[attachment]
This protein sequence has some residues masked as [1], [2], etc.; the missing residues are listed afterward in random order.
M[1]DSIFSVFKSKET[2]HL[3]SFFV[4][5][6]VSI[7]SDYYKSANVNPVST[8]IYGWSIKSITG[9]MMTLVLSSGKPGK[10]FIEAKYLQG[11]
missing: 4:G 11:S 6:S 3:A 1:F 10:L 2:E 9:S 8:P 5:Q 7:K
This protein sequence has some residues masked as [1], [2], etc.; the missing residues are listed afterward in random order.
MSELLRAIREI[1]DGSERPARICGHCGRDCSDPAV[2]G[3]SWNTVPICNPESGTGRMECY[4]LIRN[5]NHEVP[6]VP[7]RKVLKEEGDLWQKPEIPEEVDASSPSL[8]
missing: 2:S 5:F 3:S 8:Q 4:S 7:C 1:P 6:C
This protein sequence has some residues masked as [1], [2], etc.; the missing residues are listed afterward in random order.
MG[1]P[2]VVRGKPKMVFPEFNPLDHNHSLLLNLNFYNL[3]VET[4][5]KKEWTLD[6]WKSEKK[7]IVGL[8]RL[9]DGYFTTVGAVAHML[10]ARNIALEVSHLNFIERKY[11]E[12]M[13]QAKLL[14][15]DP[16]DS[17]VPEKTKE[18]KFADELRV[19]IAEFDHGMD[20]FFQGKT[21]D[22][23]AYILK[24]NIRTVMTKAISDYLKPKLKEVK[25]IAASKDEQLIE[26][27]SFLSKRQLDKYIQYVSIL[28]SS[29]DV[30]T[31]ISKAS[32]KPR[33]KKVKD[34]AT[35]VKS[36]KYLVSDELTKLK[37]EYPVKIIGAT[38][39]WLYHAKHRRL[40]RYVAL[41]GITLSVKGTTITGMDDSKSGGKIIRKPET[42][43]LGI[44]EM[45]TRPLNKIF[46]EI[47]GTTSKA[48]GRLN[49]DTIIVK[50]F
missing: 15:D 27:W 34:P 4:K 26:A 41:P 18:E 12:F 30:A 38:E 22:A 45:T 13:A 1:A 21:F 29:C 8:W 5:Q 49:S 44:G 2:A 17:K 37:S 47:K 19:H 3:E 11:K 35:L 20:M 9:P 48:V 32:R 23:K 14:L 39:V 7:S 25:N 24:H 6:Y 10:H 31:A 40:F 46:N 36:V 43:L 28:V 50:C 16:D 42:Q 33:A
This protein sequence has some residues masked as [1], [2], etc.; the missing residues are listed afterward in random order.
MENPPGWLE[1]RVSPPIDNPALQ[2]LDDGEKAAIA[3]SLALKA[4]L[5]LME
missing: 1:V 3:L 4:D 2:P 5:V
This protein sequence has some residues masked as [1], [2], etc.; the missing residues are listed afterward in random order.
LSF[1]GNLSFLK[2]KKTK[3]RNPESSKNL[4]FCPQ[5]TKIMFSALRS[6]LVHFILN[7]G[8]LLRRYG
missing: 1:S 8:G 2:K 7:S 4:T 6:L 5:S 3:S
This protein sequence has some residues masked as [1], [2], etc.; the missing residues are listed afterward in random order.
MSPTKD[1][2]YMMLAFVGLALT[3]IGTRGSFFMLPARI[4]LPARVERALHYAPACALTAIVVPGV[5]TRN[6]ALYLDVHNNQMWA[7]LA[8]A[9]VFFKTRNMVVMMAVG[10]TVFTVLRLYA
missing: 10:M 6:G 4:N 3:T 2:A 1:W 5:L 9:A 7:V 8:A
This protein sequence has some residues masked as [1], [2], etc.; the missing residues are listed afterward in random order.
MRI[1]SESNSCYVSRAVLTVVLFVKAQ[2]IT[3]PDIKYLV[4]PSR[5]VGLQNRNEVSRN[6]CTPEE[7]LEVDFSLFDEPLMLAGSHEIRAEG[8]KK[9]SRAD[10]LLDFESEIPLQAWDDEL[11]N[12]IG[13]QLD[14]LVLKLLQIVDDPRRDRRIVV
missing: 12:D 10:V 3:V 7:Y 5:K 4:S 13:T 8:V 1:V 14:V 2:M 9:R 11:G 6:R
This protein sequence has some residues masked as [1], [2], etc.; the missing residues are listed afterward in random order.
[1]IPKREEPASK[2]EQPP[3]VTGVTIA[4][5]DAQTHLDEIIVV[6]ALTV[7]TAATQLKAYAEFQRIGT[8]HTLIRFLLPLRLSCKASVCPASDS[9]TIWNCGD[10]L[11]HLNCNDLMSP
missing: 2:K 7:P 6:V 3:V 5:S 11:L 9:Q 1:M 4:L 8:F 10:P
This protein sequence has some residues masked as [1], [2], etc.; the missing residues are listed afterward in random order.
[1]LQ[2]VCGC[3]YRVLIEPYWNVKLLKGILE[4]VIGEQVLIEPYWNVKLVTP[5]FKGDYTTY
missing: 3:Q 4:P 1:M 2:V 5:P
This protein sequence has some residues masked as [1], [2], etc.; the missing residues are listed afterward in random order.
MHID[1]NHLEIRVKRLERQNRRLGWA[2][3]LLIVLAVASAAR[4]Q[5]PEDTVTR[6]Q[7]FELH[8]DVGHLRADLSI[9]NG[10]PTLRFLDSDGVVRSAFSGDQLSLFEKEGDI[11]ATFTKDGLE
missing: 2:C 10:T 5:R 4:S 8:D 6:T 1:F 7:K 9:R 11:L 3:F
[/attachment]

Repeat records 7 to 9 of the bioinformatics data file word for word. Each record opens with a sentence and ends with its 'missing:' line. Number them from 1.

This protein sequence has some residues masked as [1], [2], etc.; the missing residues are listed afterward in random order.
MRI[1]SESNSCYVSRAVLTVVLFVKAQ[2]IT[3]PDIKYLV[4]PSR[5]VGLQNRNEVSRN[6]CTPEE[7]LEVDFSLFDEPLMLAGSHEIRAEG[8]KK[9]SRAD[10]LLDFESEIPLQAWDDEL[11]N[12]IG[13]QLD[14]LVLKLLQIVDDPRRDRRIVV
missing: 12:D 10:V 3:V 7:Y 5:K 4:S 13:T 8:V 1:V 14:V 2:M 9:R 11:G 6:R
This protein sequence has some residues masked as [1], [2], etc.; the missing residues are listed afterward in random order.
[1]IPKREEPASK[2]EQPP[3]VTGVTIA[4][5]DAQTHLDEIIVV[6]ALTV[7]TAATQLKAYAEFQRIGT[8]HTLIRFLLPLRLSCKASVCPASDS[9]TIWNCGD[10]L[11]HLNCNDLMSP
missing: 2:K 7:P 6:V 3:V 5:S 11:L 9:Q 1:M 4:L 8:F 10:P
This protein sequence has some residues masked as [1], [2], etc.; the missing residues are listed afterward in random order.
[1]LQ[2]VCGC[3]YRVLIEPYWNVKLLKGILE[4]VIGEQVLIEPYWNVKLVTP[5]FKGDYTTY
missing: 3:Q 4:P 1:M 2:V 5:P